True Parent 5

The Good News

On Being Gay Parents in a World That Needs to Meet More Gay Parents

The Mean Mom Olympics

Adventures with Moms Who Bully, Hate, and Compete

Build A Better Parent

Making Parent Friends

Ask the Parent!

“Get Out of Our Bed!”

Cracking The Code

The Steep Price of Public School Dress Codes

If You Feed Them, They Will Eat

Don’t Let Picky Eaters Drive You Nuts

I guess my first clue I would fail at this “crunchy mom” thing was when the midwife asked what I wanted to do with the placenta. I’d just spent 12 hours grunting out a ten-pound baby, prone on a table with my feet in stirrups and a fetal monitor strapped to my midsection—so naturally I wanted to drink a delicious placenta-kale smoothie. Just kidding, I told her to throw it in the garbage. (I didn’t even take it home to bury it under an oak tree or turn it into pills! Worst Hippie Ever.)

I started off with the best of intentions, I swear! I co-slept, baby-wore, and nursed on demand. I even turned my leftover milk into homemade soap! But somewhere along the way, things veered off course. After the oxytocin-addled, postpartum euphoria wore off, I joined a local green mama message board, and suddenly, everything I was doing was completely wrong. Next to these enlightened mamas, I was basically Sarah Palin.

First off, I missed the boat on Elimination Communication. Silly me thought cloth diapers were the best choice, and that I could wait a couple years before potty training (not too early, mind you, lest the pressure hurt his self-esteem). However, I was told by the übercrunchies that my methods were waaaaay off. Obviously I was supposed to carry my baby around without a diaper and stare intently at his face, waiting for his eyes to cross and bulge—the telltale shit-grin—before ushering him over the toilet (or better yet, a hole in the ground).

My next earth-mama failure came at around five months. When our son got too big for us to all fit in our meager queen-sized bed, I put him in his crib. Sure, he had an organic coconut fiber mattress—but a real crunchy mom would’ve purchased a king-sized bed to accommodate our growing child! [Insert forehead slap here.] I ended up telling everyone on the green mama forums I was “too concerned about the state of landfills” to buy a new bed. But between you and me? I was secretly delighted to have my own bed back and not nurse him every ninety minutes. And if I can be really honest, I’m sorry, but my husband and I are too damn old to be having sex on the couch.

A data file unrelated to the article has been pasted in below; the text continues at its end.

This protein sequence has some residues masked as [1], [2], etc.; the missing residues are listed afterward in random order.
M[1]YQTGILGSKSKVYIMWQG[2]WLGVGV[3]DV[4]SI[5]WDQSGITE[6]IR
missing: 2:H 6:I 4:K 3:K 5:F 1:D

However, even the message board moms had to grudgingly agree I totally nailed the baby food thing. I grew organic veggies, and made purées and mashes with sweet potatoes and lentils, adding bold flavors like curry and ginger to develop our son’s palate. But shhhh! I also let him eat sugar sometimes, because you know what? There’s nothing cuter than seeing a baby smeared in frosting on his first birthday. Admittedly, when that frosting comes on a lurid red velvet cupcake, your infant looks like he’s slathered in raw liver—but it’s all part of the fun, right?

And I regularly took him out for nature walks and stuff. That’s totally crunchy! Oh, wait.

(I didn’t tell the green mama forums about that one.)

Okay, fine. So I guess it turns out I’m pretty terrible at crunchy momming—but I’ll still keep trying, even if that just means that sometimes my kid eats the organic versions of Spaghettios and Cocoa Krispies instead of the real (delicious, perfect) thing.

I guess I’d rather be damned if I do than damned if I don’t.

Heather Arndt Anderson is a culinary historian and food writer based in Portland, Oregon. She’s the author of Portland: A Food Biography.